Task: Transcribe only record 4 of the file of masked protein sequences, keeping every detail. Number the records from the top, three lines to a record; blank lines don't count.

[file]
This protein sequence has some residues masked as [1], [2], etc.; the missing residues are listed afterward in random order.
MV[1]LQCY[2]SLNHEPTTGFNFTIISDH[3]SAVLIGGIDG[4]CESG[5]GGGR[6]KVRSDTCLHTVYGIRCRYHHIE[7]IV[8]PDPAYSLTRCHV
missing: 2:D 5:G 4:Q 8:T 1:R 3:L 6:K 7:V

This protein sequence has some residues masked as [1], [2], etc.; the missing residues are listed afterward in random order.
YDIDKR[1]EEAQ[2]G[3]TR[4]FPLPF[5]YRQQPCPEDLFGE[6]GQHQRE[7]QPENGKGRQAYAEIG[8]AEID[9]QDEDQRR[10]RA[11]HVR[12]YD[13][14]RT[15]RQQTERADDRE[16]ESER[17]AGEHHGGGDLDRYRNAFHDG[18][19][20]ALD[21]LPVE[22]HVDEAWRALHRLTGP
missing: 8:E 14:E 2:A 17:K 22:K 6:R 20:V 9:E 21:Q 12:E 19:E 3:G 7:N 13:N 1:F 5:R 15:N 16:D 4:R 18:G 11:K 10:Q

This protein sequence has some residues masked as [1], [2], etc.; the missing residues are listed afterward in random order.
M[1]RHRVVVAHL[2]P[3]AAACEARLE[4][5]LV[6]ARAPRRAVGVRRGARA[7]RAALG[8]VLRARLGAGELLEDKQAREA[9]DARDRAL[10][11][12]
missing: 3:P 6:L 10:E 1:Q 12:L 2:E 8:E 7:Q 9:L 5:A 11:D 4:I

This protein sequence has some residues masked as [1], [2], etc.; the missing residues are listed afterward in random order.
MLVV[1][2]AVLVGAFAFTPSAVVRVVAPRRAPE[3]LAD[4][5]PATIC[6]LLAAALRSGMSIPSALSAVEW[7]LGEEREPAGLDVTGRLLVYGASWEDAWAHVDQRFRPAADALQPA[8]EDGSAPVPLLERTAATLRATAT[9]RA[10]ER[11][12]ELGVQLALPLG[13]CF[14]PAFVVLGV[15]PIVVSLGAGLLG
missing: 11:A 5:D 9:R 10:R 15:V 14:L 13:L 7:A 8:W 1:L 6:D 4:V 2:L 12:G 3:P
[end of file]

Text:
This protein sequence has some residues masked as [1], [2], etc.; the missing residues are listed afterward in random order.
MLVV[1][2]AVLVGAFAFTPSAVVRVVAPRRAPE[3]LAD[4][5]PATIC[6]LLAAALRSGMSIPSALSAVEW[7]LGEEREPAGLDVTGRLLVYGASWEDAWAHVDQRFRPAADALQPA[8]EDGSAPVPLLERTAATLRATAT[9]RA[10]ER[11][12]ELGVQLALPLG[13]CF[14]PAFVVLGV[15]PIVVSLGAGLLG
missing: 11:A 5:D 9:R 10:R 15:V 14:L 13:L 7:A 8:W 1:L 6:D 4:V 2:L 12:G 3:P